From Huffington Post:
Publication of The Picture of Dorian Gray scandalized Victorian England, and was even used as a evidence against the author on his famous 1895 trial. The book has been called immoral, unclean, effeminate and contaminating by the critics at the time.
“Why has the book received such negative reception?” I asked Merlin Holland, Oscar Wilde’s only grandson, and the executor of his estate.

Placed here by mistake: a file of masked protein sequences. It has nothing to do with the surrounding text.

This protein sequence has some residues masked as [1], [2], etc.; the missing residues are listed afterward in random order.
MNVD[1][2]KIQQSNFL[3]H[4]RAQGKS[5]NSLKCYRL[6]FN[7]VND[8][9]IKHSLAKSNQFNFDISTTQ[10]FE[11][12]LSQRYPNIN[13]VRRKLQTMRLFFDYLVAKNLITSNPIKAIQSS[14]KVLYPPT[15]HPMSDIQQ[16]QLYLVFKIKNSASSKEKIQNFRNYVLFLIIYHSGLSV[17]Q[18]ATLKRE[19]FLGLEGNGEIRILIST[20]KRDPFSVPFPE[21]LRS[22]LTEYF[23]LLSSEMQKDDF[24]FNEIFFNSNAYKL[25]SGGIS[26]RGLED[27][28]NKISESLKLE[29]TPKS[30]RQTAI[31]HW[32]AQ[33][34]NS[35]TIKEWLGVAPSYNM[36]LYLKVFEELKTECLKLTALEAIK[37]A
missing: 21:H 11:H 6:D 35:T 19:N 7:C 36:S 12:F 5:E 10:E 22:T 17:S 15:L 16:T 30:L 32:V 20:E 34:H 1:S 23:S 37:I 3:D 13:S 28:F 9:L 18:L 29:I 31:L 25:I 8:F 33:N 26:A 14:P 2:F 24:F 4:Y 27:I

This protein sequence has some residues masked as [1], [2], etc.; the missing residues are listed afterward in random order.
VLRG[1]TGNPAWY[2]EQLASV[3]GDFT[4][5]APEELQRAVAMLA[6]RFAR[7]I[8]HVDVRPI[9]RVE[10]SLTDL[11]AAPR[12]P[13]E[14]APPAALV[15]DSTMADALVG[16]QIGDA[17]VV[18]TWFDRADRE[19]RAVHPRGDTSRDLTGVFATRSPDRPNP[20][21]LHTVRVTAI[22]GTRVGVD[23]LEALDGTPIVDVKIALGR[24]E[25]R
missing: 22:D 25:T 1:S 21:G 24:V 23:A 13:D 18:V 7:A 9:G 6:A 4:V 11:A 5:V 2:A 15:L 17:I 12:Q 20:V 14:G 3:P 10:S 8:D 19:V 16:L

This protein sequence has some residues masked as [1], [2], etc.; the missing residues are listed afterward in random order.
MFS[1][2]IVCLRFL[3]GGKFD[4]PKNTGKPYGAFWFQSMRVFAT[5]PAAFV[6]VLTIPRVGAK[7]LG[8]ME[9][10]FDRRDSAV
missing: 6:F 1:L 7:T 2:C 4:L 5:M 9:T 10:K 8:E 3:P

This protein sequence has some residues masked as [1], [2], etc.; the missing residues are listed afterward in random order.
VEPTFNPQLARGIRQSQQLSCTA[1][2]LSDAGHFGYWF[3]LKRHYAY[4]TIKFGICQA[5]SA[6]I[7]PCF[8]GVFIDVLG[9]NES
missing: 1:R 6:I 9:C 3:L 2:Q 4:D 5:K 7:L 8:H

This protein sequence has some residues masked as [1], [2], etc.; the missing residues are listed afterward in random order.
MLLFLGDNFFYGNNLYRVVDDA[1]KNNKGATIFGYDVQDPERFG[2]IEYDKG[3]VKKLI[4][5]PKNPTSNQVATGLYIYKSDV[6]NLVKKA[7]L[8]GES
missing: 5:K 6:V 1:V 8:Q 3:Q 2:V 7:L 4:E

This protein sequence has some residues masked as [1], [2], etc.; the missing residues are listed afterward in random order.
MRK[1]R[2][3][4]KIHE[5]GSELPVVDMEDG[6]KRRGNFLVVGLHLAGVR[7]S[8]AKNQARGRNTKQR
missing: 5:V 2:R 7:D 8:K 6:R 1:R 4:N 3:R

“It was a very shocking reception,” Holland says. “A year later Oscar decided that he was going to add an extra six chapters. He divided one of them into two, and he added extra chapters when it was turned into a book. It was first published in an American magazine which was sold both in America and in England, and that version was much shorter than the final version which was published in 1891. Oscar had these extra chapters, and significantly he took them out, he suppressed certain things from the book which should’ve been in a magazine, and they were the overtly homoerotic passages.
A play adapted from The Picture of Dorian Gray, starring Wilde’s grandson, Merlin
Holland (picture is from the play adaptation):